Europe South Asia Asia Pacific Americas Middle East Africa BBC Homepage World Service Education
BBC Homepagelow graphics version | feedback | help
BBC News Online
 You are in: Health
Front Page 
UK Politics 
Medical notes 
Background Briefings 
Talking Point 
In Depth 
Thursday, 2 December, 1999, 18:44 GMT
Cholesterol drugs 'treat osteoporosis'
Hip bone Osteoporosis leads to hip bone fractures

Common cholesterol drugs could be used to treat the brittle bone disease osteoporosis, scientists have said.

The discovery could prove extremely significant as the World Health Organisation has predicted that osteoporosis will become one of the major health problems of the next century.

However, tests have still to be carried out on humans, and it could be years before the drugs are routinely used to treat the disease.

If one could come up with a drug that is able to stimulate bone formation and effectively cure osteoporosis it ought to have a huge impact
Dr Jon Tobias, National Osteoporosis Society advisor
The researchers have discovered that as well as reducing levels of cholesterol in the body, the drugs, known as statins, can stimulate bone growth.

Using the drugs, it may be possible to replace bone that has already deteriorated.

Current therapies for osteoporosis focus on stopping or slowing bone loss and stabilising a person's existing bone mass.

100 million people world-wide are at risk for osteoporosis, particularly postmenopausal women.

The problem is likely to intensify as life expectancy increases.

Osteoporosis causes the bones to lose crucial minerals such as calcium and phosphorus.

As a result, the bone becomes thin and fragile, and is much more likely to break.

The most common problems are hip fractures, and pain and compression in the spine.

The scientists, led by Gregory Mundy, of the company Osteoscreen, identified statins as a possible new treatment following an extensive study of more than 30,000 natural compounds.

The research team applied four different types of statins to bone taken from the skulls of mice and grown in a laboratory culture.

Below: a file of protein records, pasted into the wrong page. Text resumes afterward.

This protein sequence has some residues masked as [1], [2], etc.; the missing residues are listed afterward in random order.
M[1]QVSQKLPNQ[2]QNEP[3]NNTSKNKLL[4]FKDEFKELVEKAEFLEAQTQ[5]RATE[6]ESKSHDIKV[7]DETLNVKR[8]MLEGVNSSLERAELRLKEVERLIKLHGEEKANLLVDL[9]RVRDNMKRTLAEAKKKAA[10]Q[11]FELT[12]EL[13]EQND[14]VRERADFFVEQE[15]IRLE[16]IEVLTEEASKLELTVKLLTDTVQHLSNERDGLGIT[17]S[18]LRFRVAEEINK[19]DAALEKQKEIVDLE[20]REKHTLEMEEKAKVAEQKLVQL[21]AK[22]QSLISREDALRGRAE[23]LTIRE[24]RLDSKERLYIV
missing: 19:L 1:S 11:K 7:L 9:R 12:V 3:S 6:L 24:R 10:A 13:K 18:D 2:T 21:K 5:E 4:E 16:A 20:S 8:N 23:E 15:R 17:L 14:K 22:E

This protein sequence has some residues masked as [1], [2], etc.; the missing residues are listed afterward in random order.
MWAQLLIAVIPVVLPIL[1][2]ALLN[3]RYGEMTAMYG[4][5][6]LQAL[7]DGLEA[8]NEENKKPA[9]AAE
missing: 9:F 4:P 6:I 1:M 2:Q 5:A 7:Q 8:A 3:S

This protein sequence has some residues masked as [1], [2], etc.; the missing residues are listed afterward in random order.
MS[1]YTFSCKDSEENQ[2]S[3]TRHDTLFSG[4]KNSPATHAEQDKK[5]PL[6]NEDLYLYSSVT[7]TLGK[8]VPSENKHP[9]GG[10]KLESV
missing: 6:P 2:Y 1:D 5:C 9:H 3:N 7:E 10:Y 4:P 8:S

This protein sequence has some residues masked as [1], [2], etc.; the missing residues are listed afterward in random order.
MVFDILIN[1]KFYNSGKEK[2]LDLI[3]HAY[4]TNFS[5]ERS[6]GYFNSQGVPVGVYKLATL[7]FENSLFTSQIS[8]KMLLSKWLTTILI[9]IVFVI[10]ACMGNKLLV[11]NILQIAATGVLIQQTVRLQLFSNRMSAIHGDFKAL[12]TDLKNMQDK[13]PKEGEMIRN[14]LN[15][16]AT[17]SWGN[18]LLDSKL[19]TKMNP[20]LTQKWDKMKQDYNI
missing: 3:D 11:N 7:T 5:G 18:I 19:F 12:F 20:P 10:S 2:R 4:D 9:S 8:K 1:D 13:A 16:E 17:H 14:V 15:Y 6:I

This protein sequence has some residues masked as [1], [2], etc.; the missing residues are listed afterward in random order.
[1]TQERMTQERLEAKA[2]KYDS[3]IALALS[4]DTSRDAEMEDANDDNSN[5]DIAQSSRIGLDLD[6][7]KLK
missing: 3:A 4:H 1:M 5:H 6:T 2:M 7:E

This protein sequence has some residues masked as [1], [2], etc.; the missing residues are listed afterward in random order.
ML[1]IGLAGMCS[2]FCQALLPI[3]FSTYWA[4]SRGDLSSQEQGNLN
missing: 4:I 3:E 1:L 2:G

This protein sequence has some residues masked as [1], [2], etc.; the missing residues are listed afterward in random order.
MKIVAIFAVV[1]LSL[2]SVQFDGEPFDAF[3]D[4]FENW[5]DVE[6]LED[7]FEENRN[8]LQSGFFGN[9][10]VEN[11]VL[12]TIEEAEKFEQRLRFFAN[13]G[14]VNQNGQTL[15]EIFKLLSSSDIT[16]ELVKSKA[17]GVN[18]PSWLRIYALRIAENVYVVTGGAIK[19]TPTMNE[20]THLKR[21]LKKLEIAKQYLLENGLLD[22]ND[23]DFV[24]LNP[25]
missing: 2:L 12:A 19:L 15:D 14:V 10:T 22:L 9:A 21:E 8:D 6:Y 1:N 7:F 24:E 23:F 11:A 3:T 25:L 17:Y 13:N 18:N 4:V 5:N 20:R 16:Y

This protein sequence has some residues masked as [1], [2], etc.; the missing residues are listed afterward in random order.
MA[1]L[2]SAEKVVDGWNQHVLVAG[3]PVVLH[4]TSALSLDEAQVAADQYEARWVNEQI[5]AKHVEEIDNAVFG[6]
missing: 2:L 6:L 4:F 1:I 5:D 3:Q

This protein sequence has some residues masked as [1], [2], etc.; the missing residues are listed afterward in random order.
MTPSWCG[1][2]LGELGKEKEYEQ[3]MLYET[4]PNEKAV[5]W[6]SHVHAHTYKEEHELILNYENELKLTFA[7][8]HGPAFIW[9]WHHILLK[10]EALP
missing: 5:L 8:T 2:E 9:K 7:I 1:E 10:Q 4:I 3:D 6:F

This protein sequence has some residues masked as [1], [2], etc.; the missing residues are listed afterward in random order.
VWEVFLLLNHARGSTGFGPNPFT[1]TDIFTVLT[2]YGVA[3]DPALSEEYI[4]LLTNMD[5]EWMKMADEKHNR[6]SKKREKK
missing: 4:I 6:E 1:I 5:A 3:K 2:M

Each of the statins increased bone growth in the cultures two to threefold.

The drugs stimulated the production and activation of osteoblasts, the specialised cells that create new bone.

Most other therapies do not stimulate osteoblast production. They inhibit the action of osteoclasts, the cells which break bone down.

Directly injected

Spine The spine is vulnerable to the effects of osteoporosis
After this initial success, the researchers tested the effects of statins in living animals by injecting the drugs directly into the tissue overlying the skullcaps of mice.

They also administered oral doses of the statins to two groups of female rats, one group with intact ovaries and another group with the ovaries removed to mimic the effects of menopause.

The mice that were directly injected showed an almost 50% increase in new bone formation in the skull after only five days of treatment.

New bone formation was also found in the mice that were given oral doses - but not at the same levels as those injected directly.

Dr Mundy said this could be because statins are designed to zero in on the liver when taken orally.

Although the statins seem to be most effective at building new bone, the researchers could not rule out the possibility that the drugs were also inhibiting the breakdown of bone, which could make them a candidate for osteoporosis prevention as well.

A preliminary analysis that looked back at a group of elderly women taking statins to lower their cholesterol found that these women had higher bone mineral density and less fractures in their hip.

Dr Jon Tobias, a consultant senior lecturer in the rheumatology department at Bristol Royal Infirmary and advisor to the National Osteoporosis Society, said a drug that could stimulate bone growth, rather than simply arrest deterioration, should be more effective at preventing fractures.

He said: "If one could come up with a drug that is able to stimulate bone formation and effectively cure osteoporosis it ought to have a huge impact."

Dr Tobias said the NHS already spent 1bn a year treating osteoporosis and its consequences. He said that often elderly patients required extensive community care after breaking a hip.

The research is published in the journal Science.
Search BBC News Online

Advanced search options
Launch console

See also:
24 Aug 99 |  Medical notes
Osteoporosis: The facts
30 Nov 99 |  Health
Bone and joint diseases threaten financial crisis
30 Sep 99 |  Health
Onions 'prevent brittle bones'
16 Sep 99 |  Health
Salt linked to osteoporosis

Internet links:

The BBC is not responsible for the content of external internet sites
Links to other Health stories are at the foot of the page.

E-mail this story to a friend

Links to more Health stories